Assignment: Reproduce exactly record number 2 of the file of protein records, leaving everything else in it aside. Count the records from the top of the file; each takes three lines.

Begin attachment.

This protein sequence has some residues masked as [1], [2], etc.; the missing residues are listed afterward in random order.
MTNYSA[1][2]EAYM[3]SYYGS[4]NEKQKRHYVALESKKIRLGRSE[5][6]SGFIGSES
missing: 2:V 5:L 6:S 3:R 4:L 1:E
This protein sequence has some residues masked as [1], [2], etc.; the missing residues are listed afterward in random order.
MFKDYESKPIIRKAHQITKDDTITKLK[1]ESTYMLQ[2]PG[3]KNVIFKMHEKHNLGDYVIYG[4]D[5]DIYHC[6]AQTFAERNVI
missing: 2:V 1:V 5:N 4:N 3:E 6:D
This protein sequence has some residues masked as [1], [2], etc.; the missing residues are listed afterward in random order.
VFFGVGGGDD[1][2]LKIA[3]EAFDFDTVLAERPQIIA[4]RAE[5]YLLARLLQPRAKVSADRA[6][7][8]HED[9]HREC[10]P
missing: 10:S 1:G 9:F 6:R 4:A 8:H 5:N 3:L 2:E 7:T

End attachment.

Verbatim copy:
This protein sequence has some residues masked as [1], [2], etc.; the missing residues are listed afterward in random order.
MFKDYESKPIIRKAHQITKDDTITKLK[1]ESTYMLQ[2]PG[3]KNVIFKMHEKHNLGDYVIYG[4]D[5]DIYHC[6]AQTFAERNVI
missing: 2:V 1:V 5:N 4:N 3:E 6:D